Christchurch had been spared from being placed in the disfranchisement schedules of the first reform bill on account of the population of its parish, which stood at 4,644 in 1821, but as the returning officer readily acknowledged, the parish limits greatly exceeded those of the borough. (The borough comprised just one of the parish’s ten tithings.) It was cited by Lord John Russell as a notable example of the inequality of tax assessments, 24 June 1831, and the boundary commissioners estimated that only 80 houses would qualify for the new £10 householder franchise, but reckoned that under a ‘fair and equitable assessment’ of the whole parish, the number of qualifying houses would ‘exceed 300’. ‘Should the legislature deem it proper to extend the suffrage to the parish at large’, they added, ‘there is no place in the kingdom where ... the measure will be attended with more beneficial effects than at Christchurch’.24 After subsequent investigation, however, it was found that ‘the town’ extended no further beyond the old borough than into the neighbouring tithings of Bure and Street, an area which contained 459 houses paying assessed taxes of £518. Under the criteria adopted for the final bill, the borough was thus condemned to partial disfranchisement, which was confirmed without dissent in the Commons, 23 Feb. 1832. It was nevertheless enlarged along the lines previously suggested to include both the entire parish of Christchurch (except the northern portion of the tithing of Hurn) and the associated chapelry of Holdenhurst, which lay to the west of the old borough and extended as far as the Dorset border. The reformed constituency, which covered over 35 square miles and extended ten miles from east to west, contained a population of 6,087.25 It was predicted that this would furnish 402 £10 householders, but in the event the registered electorate in 1832 numbered 206, of whom 195 qualified as householders. (Nine of the estimated 14 resident burgesses apparently opted to retain their ‘ancient right’ qualification.)26

The reformers were contemplating their candidate for the post-reform election as early as November 1831, when they drafted a requisition to Sir Francis Charles Knowles of Lovel Hill, who had challenged the patron of Shaftesbury at the elections of 1830 and 1831.27 As nothing came of this, they turned to George William Tapps, who had shown an interest in the borough before 1820, and whose family seat at Hinton Admiral lay within the enlarged constituency. In terms of politics and assiduity, his record as Member for New Romney in the 1826 Parliament did not bear close scrutiny, though he was classed as a ‘moderate reformer’ after his unopposed return for Christchurch in 1832.28 His retirement at the dissolution in 1837 paved the way for the re-election of Sir George Henry Rose, after a close contest with a Liberal. The Conservative favour in use at Rose’s unopposed return in 1841 was a rose, an indication of the abiding strength of personal ties in the borough. He retired in 1844.29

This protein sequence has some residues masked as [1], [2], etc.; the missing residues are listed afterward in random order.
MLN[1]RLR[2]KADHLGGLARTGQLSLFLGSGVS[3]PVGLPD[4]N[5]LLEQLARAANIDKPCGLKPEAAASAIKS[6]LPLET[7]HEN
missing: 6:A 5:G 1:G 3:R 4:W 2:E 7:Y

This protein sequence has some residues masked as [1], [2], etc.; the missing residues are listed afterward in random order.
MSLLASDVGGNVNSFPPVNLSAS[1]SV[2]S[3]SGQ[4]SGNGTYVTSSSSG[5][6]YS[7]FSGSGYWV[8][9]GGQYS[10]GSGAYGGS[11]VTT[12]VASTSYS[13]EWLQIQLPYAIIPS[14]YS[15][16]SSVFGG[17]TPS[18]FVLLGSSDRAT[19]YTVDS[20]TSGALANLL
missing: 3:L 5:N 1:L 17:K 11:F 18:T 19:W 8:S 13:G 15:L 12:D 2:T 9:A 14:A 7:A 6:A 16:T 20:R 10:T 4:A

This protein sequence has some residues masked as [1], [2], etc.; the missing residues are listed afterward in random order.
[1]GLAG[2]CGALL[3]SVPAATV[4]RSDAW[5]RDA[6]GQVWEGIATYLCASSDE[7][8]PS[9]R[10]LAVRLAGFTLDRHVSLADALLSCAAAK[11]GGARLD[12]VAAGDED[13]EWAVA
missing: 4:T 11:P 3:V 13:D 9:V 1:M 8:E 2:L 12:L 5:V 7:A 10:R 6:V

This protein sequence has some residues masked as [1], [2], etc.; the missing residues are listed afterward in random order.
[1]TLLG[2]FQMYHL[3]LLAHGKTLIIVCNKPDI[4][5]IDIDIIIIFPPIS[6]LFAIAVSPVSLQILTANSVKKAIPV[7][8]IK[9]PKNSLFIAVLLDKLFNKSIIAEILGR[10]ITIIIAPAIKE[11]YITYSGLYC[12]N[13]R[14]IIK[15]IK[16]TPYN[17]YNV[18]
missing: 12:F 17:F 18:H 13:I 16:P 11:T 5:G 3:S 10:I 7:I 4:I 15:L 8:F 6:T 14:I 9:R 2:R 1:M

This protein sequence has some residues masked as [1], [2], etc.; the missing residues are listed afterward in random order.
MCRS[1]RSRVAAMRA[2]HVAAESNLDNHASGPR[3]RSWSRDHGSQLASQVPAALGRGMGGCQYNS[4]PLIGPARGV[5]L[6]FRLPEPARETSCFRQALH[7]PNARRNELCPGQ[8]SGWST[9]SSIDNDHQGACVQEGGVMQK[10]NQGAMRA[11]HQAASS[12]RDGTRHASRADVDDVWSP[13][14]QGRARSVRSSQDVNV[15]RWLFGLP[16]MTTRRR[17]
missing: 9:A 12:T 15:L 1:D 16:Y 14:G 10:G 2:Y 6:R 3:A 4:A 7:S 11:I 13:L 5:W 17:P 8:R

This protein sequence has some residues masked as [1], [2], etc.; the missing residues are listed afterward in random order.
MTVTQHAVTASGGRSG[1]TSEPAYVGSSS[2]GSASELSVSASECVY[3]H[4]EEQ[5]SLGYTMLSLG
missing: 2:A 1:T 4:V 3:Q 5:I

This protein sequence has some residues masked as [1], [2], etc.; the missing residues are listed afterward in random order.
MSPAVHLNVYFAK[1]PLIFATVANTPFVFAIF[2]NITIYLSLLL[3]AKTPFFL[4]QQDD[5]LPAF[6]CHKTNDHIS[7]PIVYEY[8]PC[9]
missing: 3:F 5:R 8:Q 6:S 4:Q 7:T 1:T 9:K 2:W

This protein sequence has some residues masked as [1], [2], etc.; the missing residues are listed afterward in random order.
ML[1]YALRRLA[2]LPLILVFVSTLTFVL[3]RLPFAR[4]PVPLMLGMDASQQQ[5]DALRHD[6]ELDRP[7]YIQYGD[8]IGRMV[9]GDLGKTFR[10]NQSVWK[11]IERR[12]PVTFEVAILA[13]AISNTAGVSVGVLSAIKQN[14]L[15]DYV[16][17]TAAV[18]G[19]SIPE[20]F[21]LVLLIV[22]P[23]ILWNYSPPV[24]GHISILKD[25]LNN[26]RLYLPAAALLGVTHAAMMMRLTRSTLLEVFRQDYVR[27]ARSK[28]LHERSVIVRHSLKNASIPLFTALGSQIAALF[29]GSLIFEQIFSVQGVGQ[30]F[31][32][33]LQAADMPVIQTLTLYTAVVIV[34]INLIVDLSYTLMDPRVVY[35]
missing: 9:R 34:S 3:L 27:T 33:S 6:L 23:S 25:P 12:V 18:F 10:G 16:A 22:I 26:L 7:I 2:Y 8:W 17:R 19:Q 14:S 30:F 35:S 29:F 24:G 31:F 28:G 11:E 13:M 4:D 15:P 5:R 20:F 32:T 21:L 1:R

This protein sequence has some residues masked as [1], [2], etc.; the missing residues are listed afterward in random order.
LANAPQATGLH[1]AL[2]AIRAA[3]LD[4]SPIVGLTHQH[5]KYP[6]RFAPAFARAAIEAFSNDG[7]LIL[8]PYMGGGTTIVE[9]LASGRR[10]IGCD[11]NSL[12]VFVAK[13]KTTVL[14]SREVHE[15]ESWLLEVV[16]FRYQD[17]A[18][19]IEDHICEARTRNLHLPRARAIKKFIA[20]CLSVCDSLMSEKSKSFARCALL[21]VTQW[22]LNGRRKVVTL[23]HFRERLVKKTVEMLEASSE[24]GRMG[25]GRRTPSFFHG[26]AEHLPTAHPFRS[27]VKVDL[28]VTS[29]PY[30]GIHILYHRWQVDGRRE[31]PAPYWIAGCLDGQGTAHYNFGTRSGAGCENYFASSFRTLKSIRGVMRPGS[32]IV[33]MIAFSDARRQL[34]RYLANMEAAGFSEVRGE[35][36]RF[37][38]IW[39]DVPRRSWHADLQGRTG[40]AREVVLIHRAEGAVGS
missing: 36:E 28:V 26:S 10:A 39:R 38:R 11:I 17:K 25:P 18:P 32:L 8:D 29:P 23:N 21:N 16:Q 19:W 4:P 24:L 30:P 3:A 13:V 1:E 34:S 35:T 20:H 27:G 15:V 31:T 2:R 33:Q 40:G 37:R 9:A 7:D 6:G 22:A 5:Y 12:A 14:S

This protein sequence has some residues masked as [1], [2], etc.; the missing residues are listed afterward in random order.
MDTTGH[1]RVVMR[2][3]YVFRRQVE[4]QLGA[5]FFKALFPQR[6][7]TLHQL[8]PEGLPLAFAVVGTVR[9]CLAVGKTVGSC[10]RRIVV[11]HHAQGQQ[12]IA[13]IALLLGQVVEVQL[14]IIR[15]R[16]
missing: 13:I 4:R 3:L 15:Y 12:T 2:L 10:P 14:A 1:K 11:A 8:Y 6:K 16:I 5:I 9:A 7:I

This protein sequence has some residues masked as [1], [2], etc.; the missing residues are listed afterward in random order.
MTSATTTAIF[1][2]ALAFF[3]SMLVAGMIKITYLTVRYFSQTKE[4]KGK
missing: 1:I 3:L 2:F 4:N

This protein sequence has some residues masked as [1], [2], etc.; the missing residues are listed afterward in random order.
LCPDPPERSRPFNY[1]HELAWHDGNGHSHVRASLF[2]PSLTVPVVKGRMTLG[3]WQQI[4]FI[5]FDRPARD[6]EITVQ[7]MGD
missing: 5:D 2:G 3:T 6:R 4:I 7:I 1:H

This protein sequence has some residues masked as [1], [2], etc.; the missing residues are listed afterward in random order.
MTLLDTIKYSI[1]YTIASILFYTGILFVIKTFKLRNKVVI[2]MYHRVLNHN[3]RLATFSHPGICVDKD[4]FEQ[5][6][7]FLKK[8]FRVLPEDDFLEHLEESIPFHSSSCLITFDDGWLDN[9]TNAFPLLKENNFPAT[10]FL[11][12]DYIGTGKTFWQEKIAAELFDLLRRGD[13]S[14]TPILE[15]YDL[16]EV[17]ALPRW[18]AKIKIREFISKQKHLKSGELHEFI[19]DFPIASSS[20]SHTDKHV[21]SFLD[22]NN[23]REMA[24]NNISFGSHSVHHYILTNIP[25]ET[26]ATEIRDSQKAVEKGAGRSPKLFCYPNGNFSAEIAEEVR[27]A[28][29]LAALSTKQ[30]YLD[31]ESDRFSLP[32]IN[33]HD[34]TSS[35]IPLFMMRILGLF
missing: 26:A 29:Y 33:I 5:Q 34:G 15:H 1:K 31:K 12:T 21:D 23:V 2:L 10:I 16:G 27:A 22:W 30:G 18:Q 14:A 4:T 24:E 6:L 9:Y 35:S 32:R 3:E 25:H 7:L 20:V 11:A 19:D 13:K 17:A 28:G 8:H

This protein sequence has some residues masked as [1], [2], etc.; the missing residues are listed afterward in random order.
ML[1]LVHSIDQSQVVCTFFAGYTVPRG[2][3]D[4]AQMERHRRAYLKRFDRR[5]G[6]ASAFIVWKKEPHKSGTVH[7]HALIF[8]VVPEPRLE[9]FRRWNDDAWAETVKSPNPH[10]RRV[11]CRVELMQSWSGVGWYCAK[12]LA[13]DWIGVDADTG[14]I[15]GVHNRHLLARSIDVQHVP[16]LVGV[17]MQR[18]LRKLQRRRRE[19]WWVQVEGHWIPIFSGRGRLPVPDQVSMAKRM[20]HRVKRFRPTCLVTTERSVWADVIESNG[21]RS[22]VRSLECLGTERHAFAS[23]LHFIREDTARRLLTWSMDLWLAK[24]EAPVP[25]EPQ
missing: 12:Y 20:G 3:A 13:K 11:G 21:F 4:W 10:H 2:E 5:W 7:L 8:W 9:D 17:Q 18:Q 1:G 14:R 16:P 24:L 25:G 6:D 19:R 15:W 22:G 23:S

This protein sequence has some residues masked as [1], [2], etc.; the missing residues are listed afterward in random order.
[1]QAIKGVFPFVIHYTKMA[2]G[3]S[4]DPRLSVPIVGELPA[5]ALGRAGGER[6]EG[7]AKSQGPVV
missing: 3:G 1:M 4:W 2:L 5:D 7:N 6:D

Authors: Howard Spencer / Philip Salmon


  • 1. Pigot’s Commercial Dir. (1823-4), 311; (1830), 412-7; PP (1831-2), xxxviii. 219.
  • 2. [W. Carpenter], The People’s Bk. (1831), 35; Salisbury Jnl. 26 Jan. 1829; Historical and Descriptive Account of ... Christchurch (1837), 8-9.
  • 3. PP (1831-2), xxxvi. 514; Dorset RO, Red House Museum mss D/RHM 8065.
  • 4. PP (1835), xxiv. 595-96; Salisbury Jnl. 23 Sept. 1822.
  • 5. Oldfield, Rep. Hist. (1816), iii. 521-2; Key (1820), 164; PP (1831-2), xxxvi. 322.
  • 6. Add. 42781, f. 183.
  • 7. Salisbury Jnl. 20 Mar., Hants Telegraph, 27 Mar. 1820.
  • 8. Salisbury Jnl. 20 Nov., 11 Dec. 1820.
  • 9. CJ, lxxx. 52, 354; LJ, lvii. 1020.
  • 10. CJ, lxxxi. 254.
  • 11. Salisbury Jnl. 5, 12 June 1826.
  • 12. CJ, lxxxii. 510; lxxxiii. 105; The Times, 1 June 1828.
  • 13. CJ, lxxxiv. 114-5.
  • 14. LJ, lxi. 266, 299.
  • 15. Portsmouth Herald, 30 July 1830.
  • 16. Red House Museum mss D/RHM 8159/1.
  • 17. Salisbury Jnl. 10 Nov. 1830.
  • 18. Ibid. 24 Jan., 7 Feb. 1831; Red House Museum mss D/RHM 3159, 7894.
  • 19. CJ, lxxxvi. 309, 402; LJ, lxiii. 267.
  • 20. Red House Museum mss D/RHM 7188d; LJ, lxxxvi. 309.
  • 21. PP (1831-2), xxiv. 595; Red House Museum mss D/RHM 7726; 7188g.
  • 22. Salisbury Jnl. 11 June 1832.
  • 23. Ibid., 23, 30 July; Red House Museum mss D/RHM 7188c, e, f, j.
  • 24. PP (1830-1), x. 7, 66; (1831), xvi. 92-93.
  • 25. PP (1831-2), xxxvi. 298-301; N. Gash, Politics in Age of Peel, 432.
  • 26. PP (1831-2), xxxix. 219-21; Red House Museum mss D/RHM 8065; P. Salmon, Electoral Reform at Work, 258.
  • 27. Red House Museum mss D/RHM 7188h.
  • 28. Ibid. 7188a, i; Malmesbury mss, Malmesbury to Fitzharris, 17 Jan. 1818; Dod’s Parl. Companion (1833), 165.
  • 29. Hants Telegraph, 3 July 1841.